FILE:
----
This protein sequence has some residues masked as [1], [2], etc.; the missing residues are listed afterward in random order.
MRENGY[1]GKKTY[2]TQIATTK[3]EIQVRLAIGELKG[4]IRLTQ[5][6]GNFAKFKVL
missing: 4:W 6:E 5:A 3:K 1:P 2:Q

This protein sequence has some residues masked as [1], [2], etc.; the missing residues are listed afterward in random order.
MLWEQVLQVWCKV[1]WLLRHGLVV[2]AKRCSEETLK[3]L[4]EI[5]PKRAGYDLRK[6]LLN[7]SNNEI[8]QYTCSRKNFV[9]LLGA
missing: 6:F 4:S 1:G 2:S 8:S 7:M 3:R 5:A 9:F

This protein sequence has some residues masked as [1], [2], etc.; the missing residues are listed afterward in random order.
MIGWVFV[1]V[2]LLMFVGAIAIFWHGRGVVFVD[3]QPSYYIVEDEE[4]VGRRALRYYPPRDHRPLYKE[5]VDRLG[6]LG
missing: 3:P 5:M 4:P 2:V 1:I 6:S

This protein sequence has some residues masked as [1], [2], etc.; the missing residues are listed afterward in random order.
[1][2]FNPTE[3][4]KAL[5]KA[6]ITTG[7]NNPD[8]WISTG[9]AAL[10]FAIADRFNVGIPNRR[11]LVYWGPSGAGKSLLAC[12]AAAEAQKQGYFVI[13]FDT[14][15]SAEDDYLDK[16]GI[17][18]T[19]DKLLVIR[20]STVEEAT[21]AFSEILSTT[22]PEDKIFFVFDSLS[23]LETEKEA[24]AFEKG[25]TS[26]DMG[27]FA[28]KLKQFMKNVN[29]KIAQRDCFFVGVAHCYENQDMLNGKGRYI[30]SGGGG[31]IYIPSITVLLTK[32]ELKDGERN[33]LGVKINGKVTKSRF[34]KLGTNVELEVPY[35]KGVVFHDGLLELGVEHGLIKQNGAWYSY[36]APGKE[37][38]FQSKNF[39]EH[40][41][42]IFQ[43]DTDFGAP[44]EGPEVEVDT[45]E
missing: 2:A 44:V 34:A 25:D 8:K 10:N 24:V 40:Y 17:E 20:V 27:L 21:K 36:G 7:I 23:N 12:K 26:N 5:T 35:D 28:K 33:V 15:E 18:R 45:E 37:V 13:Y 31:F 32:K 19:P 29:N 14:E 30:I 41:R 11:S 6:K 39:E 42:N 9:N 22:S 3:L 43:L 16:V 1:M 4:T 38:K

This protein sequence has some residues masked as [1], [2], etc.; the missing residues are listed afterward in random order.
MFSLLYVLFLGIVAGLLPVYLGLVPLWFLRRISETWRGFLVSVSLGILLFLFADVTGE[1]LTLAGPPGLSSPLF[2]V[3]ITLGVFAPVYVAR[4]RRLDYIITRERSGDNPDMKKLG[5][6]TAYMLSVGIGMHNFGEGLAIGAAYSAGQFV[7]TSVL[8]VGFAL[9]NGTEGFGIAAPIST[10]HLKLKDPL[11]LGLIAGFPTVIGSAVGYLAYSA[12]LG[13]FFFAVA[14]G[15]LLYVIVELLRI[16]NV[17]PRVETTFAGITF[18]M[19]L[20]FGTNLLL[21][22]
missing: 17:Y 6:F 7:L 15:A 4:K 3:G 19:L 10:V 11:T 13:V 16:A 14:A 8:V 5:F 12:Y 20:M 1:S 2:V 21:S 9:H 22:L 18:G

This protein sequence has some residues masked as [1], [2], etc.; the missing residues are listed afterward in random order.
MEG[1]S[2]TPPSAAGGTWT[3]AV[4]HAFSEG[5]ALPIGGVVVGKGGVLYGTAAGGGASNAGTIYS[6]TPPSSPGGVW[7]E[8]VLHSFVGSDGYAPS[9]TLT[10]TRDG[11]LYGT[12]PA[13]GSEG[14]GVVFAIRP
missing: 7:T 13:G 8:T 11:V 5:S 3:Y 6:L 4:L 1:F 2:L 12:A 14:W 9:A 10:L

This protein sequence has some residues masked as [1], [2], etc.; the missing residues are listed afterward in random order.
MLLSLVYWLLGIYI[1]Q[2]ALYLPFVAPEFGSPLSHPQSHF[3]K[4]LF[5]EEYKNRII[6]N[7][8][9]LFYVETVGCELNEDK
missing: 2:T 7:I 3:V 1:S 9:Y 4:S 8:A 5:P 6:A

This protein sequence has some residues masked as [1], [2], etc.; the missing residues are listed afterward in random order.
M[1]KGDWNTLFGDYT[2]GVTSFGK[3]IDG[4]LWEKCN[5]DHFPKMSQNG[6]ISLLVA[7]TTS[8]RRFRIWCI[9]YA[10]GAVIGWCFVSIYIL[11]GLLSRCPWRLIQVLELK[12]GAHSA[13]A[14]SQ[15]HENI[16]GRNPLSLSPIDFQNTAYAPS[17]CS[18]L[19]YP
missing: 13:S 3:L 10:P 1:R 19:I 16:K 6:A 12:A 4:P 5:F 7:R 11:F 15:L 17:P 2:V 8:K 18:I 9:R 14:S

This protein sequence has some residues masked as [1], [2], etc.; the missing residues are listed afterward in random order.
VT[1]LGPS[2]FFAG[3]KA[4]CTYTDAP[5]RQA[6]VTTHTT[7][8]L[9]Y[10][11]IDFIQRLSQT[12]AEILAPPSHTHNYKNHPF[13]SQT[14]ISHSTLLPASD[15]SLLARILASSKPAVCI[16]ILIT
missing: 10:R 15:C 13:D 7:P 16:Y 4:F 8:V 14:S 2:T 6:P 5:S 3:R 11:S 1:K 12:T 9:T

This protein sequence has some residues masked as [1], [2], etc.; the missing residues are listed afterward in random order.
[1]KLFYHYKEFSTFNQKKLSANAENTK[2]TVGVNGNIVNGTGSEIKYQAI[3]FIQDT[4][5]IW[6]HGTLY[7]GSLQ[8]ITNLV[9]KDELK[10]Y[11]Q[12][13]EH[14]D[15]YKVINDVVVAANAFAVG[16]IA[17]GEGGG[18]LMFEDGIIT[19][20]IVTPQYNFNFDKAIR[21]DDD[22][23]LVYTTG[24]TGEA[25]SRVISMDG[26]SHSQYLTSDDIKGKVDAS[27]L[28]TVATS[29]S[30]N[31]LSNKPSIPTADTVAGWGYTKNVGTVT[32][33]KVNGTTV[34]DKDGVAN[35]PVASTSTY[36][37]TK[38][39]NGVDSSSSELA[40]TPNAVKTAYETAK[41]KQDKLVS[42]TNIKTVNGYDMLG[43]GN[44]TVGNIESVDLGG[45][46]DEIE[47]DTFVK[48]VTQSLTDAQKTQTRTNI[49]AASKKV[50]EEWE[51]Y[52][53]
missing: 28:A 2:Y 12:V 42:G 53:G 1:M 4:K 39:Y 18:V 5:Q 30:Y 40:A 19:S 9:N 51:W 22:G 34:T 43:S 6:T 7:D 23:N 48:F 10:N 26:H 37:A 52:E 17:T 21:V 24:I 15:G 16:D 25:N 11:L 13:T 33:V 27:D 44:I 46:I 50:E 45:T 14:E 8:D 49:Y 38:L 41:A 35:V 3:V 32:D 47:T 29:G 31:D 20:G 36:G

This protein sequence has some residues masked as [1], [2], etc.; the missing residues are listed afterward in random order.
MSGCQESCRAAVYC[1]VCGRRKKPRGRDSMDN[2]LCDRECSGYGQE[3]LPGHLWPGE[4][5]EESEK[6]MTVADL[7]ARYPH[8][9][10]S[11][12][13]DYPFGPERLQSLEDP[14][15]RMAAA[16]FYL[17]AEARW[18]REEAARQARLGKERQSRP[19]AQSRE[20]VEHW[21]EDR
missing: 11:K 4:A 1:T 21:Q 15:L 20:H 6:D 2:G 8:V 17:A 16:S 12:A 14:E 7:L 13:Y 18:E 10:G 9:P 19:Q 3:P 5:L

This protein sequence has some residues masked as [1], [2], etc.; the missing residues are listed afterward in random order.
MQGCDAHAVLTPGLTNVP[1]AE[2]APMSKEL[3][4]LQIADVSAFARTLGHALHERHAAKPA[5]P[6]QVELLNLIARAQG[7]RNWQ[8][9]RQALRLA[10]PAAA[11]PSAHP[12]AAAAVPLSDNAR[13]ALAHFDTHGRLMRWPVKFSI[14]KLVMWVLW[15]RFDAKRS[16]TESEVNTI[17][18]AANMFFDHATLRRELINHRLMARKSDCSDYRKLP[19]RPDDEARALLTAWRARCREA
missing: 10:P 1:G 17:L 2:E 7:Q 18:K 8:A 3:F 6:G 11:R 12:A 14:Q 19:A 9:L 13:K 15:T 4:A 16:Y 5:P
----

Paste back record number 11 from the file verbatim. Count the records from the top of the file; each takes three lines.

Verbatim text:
This protein sequence has some residues masked as [1], [2], etc.; the missing residues are listed afterward in random order.
MSGCQESCRAAVYC[1]VCGRRKKPRGRDSMDN[2]LCDRECSGYGQE[3]LPGHLWPGE[4][5]EESEK[6]MTVADL[7]ARYPH[8][9][10]S[11][12][13]DYPFGPERLQSLEDP[14][15]RMAAA[16]FYL[17]AEARW[18]REEAARQARLGKERQSRP[19]AQSRE[20]VEHW[21]EDR
missing: 11:K 4:A 1:T 21:Q 15:L 20:H 6:D 2:G 8:V 17:A 16:S 12:A 14:E 7:L 13:Y 18:E 10:G 9:P 19:Q 3:P 5:L